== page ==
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Saturday, June 14, 2008


The Prime Time Player

Tiger 15
An incredulous Tiger Woods reacts with caddie Steve Williams to his hole-out for birdie from greenside rough at the par-4 17th hole in Saturday's third round. (John Mummert/USGA)
By Stuart Hall

San Diego — Tiger Woods staged his own version of “Saturday Night Live” in the third round of the U.S. Open. He finished to rave reviews.

With television coverage airing in prime time back on the East Coast for the first time in the championship’s 108-year history, Woods simply stole the show.

He began in the penultimate pairing, one shot back of Australian Stuart Appleby, and after a shaky beginning, he left the audience of thousands standing in thunderous applause.

Acting on a clearly aching left knee, Woods made two eagles and a birdie over the final six holes to shoot a 1-under 70 and take the outright lead at the South Course at Torrey Pines Golf Course.

He sits atop an eclectic leaderboard at 3-under 210, one shot ahead of Lee Westwood, two ahead of Rocco Mediate and four ahead of Geoff Ogilvy and D.J. Trahan. On Sunday, Woods, the 2000 and 2002 U.S. Open champion, will go in pursuit of his 14th professional major.

Woods admitted afterward that his delivery during his run-thru before going live at 2:50 p.m. local time was off.

“I didn’t warm up well today,” he said. “I didn’t hit the ball well warming up, particularly crisp and clean. I had a two-way miss going, so I was just trying to clean that up where at least I had a one-way miss.”

On cue, Woods took to the first tee with cameras rolling. The grandstand was SRO. There was overflow on the wings that was five and six people deep. Even the top row of the adjoining 18th green grandstand was three deep in anticipation of Woods’ opening line.

It bombed. For the second time in three days, Woods began his round with a double bogey 6 on the first hole.

His performance thereafter was mixed, a bogey at the par-4 fourth, a birdie at the par-4 seventh and a bogey at the par-4 12th to stand 1-over for the championship. Woods, who has never come from behind to win a major after trailing through 54 holes, was on the verge of catcalls.

“I was just trying to manage my game, stay in there,” he said. “And even though I got off to such a poor start again today, I just hung around, just get back to ever par.”

Woods showed no signs of panic or nervousness that his prime time debut was turning into a bust. Instead, he reached down and turned in as stunning a finish to a round as he has ever delivered.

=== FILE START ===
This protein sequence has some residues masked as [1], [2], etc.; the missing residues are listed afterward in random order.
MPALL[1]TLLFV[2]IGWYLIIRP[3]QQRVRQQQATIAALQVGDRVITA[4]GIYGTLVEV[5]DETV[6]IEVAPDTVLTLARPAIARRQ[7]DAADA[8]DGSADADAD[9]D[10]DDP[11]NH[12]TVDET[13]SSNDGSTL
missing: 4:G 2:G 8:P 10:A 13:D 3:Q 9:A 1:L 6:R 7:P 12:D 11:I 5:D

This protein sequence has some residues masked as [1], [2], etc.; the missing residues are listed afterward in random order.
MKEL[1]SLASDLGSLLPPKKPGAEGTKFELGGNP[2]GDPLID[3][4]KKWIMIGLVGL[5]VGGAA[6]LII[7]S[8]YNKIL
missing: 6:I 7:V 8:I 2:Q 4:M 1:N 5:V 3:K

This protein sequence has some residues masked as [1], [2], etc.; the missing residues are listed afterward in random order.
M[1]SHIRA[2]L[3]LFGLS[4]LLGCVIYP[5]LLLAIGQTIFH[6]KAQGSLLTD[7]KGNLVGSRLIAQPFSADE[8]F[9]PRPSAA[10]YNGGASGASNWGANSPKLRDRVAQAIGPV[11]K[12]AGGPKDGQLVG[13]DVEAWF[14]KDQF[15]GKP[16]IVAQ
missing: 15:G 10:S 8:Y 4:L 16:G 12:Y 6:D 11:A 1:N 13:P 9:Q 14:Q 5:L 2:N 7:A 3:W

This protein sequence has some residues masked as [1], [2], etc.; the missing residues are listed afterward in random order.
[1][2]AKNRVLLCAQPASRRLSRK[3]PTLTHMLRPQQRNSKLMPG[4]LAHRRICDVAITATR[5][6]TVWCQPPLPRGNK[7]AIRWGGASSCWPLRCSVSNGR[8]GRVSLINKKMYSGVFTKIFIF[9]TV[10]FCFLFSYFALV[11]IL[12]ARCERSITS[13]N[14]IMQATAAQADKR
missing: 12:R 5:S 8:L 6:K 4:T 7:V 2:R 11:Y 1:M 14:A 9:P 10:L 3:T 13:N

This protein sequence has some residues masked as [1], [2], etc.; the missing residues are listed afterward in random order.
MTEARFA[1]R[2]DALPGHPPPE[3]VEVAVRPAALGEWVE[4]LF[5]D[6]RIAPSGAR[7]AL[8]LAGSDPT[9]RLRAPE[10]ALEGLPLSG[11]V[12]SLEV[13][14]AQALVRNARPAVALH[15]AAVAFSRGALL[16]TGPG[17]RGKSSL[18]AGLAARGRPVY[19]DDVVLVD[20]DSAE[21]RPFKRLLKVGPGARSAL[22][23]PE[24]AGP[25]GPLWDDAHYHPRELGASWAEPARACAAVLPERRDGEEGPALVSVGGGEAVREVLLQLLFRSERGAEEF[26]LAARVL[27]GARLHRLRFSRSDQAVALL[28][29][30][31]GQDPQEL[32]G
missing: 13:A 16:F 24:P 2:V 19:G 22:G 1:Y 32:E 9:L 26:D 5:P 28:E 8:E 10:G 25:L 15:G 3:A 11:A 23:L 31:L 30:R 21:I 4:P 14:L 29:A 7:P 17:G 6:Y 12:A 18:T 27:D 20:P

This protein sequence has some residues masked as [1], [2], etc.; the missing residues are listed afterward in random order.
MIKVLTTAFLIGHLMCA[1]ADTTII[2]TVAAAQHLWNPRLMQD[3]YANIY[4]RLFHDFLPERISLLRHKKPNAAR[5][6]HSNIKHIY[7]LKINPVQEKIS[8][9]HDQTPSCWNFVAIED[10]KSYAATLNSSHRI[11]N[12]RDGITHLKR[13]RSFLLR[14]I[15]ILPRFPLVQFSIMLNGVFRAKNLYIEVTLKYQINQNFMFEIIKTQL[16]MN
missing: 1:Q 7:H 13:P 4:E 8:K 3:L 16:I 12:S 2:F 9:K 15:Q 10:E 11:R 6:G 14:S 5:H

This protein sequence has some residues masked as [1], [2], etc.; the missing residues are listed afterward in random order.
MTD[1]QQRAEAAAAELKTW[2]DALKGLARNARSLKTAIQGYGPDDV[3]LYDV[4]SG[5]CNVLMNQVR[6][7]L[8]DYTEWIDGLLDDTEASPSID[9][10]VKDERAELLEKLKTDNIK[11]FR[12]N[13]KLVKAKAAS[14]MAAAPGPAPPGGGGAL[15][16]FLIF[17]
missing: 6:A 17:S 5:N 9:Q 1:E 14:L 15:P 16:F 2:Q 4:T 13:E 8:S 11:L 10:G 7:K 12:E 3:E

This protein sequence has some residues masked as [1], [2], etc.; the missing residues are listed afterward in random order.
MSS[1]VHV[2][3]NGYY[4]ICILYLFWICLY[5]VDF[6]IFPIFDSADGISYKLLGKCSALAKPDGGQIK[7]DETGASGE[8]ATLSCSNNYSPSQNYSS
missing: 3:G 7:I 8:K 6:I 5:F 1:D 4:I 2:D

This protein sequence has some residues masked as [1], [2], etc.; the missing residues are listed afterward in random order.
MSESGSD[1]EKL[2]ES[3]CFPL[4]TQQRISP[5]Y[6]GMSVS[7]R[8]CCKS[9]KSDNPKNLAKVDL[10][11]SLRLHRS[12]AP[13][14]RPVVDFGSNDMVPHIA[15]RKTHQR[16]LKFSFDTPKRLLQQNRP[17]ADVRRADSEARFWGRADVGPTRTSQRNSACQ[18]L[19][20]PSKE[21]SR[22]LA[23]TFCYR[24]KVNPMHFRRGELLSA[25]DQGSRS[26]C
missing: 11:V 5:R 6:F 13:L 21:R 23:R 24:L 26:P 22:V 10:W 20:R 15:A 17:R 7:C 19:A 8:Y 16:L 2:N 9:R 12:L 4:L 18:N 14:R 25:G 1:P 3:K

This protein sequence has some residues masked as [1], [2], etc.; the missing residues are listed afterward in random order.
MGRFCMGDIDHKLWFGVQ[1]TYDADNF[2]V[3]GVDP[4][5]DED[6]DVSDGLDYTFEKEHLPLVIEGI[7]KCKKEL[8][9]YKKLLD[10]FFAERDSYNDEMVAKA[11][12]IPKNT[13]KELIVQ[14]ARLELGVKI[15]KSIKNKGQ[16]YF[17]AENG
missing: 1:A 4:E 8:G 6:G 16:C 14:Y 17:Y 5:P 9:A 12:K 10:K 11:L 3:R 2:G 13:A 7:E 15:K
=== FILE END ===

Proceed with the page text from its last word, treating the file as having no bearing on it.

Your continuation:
On the 539-yard, par-5 13th, Woods was about to lose his audience. He drove his tee shot some 30 yards right of the fairway, well beyond the penal rough and into the well-trampled brown patch. To an elevated green with the hole location a frightful 5 yards from the front edge, Woods wasn’t looking to win over the audience.

“I was just trying to put the ball in the back bunker,” he said. “Just, whatever you do, just put the ball in the back bunker, just can't leave the ball short to that pin. And it landed on top of the green and I was surprised it even stopped. It somehow landed soft enough where it stopped.”

The ball came to rest on the apron, some 66 feet above the hole. Woods’ sight line was aided by playing partner Robert Karlsson’s ball mark.

“And I said, ‘Well, if I just get the speed right I should get inside three feet, if I just die it around his mark.’ And it went in.”

The audience erupted. They loved his shtick, especially after Woods ad-libbed a stutter step and two-armed fist pump. Outrageous.

After flubbing his lines with a bogey on the par-4 14th, Woods showed his dramatic acting. Following through on his tee shot, Woods doubled over, his left knee the obvious cause of pain. Woods made his way down the fairway, using his driver as a walking stick.

It was the kind of performance that left the audience gasping and on the edge of their seats. Could it be a show-stopper?

“There are certain shots I'll feel it,” Woods said. “And you can't say it's the drive, you can't say it's a wedge, because I don't know which one it's going to happen on.”

Afterward, off stage, Woods said, “But if pain hits, pain hits. So be it. It’s just pain.”

Two holes later, at the par-4, 441-yard 17th, Woods sprayed yet another drive right into the brown grass again, prompting an audience member to get into his act.

A female picked up the ball to identify it. Woods had to take a drop based on Decision 18-1/5, which addresses the situation of someone moving your ball that's in play and what to do when the spot from where it was moved is unknown.

Woods played a 7-iron into the left tongue of the bunker and then hit a hot one-hop pitch into the hole for a birdie. Woods looked embarrassed and laughed, as if he had waxed over a missed line. Fans should know by now that this type of miscue is part of his act.

Woods closed his performance with a big cut tee shot into the fairway on 18 and a 227-yard 5-wood into the green above the hole. He brought the audience to its feet with a curving 40-foot putt that died into the hole. Woods just stood and soaked in the applause.

“It’s all spontaneous,” said Woods, sounding more like Will Ferrell. “Thirteen I went nuts and 18 I was just like ‘Sweet.’ That’s it. I can’t tell you what’s coming. It’s just one of those emotional things. Whatever happens, happens.”

Following his show, standing in front of reviewers, Woods looked relieved. He didn’t need to wait for the next morning’s assessments. He knew what kind of performance he had delivered.

“I’m done,” he said. “It was nice to actually finish this round, and can’t wait to get back to the room.”

Stuart Hall is a freelance writer whose work has previously appeared on www.usopen.com.

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